In an article in Psychology Today, Rob Whitley, Ph.D., Assistant Professor in the Department of Psychiatry at McGill University, discusses how men and women experience many of the same mental disorders, but their willingness to talk about their feelings may be very different.
“This is one of the reasons that their symptoms may be very different. For example, some men with depression or an anxiety disorder hide their emotions and may appear to be angry or aggressive, while many women will express sadness. Some men may turn to drugs or alcohol to try to cope with their emotional issues. Sometimes mental health symptoms appear to be physical issues. For example, a racing heart, tightening chest, ongoing headaches, and digestive issues can be a sign of an emotional problem.”
According to the National Institute of Mental Health, warning signs for depression and other mental illnesses in men include:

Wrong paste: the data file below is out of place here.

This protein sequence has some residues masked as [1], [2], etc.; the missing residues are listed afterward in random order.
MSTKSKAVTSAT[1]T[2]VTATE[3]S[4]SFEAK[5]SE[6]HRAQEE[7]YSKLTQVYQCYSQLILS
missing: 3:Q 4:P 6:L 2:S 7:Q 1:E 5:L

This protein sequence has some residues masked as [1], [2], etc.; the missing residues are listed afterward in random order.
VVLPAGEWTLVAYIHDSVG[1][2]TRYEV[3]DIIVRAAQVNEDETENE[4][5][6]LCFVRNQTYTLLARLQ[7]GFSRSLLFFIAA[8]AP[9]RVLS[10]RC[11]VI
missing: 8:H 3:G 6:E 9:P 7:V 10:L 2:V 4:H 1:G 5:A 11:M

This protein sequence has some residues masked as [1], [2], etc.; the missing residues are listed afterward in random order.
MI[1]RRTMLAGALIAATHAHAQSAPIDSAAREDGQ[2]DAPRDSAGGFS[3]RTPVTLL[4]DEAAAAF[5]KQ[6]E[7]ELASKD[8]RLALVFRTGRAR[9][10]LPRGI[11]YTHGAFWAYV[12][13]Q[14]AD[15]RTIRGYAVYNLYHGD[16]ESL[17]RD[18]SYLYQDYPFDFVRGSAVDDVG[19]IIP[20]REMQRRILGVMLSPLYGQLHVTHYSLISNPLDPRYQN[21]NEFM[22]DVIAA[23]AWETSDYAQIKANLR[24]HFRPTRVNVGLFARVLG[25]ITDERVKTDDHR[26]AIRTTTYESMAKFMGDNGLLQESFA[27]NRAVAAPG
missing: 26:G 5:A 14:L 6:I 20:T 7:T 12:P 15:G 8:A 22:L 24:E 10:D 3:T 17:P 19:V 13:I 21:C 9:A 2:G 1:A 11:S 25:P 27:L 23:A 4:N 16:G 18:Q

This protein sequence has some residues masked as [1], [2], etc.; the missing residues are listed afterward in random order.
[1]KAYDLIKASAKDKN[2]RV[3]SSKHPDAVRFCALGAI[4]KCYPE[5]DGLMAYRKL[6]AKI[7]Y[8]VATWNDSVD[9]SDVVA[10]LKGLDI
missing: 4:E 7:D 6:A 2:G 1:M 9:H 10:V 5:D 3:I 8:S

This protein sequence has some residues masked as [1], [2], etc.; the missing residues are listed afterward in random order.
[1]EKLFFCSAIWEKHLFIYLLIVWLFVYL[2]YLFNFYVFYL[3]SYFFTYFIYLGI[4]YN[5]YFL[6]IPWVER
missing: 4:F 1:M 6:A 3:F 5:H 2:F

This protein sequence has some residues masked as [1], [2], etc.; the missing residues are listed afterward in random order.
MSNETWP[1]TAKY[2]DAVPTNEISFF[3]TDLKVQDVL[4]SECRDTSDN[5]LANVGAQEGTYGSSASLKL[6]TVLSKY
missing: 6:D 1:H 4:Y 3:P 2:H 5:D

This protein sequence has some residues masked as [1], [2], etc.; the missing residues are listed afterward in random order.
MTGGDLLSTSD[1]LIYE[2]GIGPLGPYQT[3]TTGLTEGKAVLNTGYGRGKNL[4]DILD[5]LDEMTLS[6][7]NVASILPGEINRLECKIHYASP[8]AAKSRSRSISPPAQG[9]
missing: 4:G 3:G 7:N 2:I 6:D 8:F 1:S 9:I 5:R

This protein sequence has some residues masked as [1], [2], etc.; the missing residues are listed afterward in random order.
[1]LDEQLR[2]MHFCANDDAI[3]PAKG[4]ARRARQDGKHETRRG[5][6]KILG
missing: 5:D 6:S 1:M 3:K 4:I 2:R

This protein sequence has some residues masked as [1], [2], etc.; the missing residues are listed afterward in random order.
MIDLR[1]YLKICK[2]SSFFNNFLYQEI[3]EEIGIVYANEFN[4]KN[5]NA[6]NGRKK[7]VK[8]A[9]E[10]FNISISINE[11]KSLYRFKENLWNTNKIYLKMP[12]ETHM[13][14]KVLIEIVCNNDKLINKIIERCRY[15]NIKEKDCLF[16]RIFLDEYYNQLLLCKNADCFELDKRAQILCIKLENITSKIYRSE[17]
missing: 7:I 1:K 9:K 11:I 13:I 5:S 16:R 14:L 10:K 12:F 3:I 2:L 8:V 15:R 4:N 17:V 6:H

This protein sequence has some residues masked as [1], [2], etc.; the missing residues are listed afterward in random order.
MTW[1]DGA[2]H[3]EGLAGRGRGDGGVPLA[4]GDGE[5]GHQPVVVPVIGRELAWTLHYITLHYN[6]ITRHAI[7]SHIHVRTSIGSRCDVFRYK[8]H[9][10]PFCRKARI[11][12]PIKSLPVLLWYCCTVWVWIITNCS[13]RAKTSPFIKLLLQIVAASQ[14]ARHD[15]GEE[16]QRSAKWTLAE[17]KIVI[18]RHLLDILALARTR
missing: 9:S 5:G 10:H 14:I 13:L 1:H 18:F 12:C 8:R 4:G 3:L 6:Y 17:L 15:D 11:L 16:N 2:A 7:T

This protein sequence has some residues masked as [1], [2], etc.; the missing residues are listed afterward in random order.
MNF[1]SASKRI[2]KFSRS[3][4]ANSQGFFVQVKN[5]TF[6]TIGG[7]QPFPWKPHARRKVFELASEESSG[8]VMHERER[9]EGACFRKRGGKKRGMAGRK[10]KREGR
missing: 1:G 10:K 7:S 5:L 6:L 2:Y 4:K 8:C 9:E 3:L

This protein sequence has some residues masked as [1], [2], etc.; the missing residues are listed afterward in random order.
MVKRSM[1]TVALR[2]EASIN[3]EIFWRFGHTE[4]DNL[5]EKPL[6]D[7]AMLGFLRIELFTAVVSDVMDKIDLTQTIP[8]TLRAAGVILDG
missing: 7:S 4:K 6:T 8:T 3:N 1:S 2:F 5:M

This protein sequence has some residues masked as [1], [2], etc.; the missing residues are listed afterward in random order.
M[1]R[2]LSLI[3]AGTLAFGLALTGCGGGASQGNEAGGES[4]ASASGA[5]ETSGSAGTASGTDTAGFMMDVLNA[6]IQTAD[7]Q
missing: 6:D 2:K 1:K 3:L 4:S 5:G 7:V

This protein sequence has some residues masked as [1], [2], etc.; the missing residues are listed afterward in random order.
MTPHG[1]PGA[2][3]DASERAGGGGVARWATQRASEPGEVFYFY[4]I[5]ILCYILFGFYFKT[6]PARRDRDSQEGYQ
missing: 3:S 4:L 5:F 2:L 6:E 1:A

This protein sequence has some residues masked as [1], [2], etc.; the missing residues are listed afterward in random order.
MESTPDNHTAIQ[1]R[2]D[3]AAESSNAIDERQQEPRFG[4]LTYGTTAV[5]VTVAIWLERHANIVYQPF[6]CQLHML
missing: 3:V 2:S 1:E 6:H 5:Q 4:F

Unusual thinking or behaviors that concern other people.
Higher risk for suicide
We know that one in four Americans experiences a mental health issue in their lifetime. What’s less commonly known is that of the 121 Americans who die by suicide every day, 93 of them are men, and many of them between the ages of 45 and 65, according to the Centers for Disease Control and Prevention. High rates have been observed in veterans, young American Indians, and gay men.
Know the warning signs:
While women make more suicide attempts, using less lethal methods such as overdosing on medication, men are more likely to use a deadly firearm.
And they’re less likely to tell anyone that they are struggling before taking actions that are often seen as sudden and unexpected.
Suffering in silence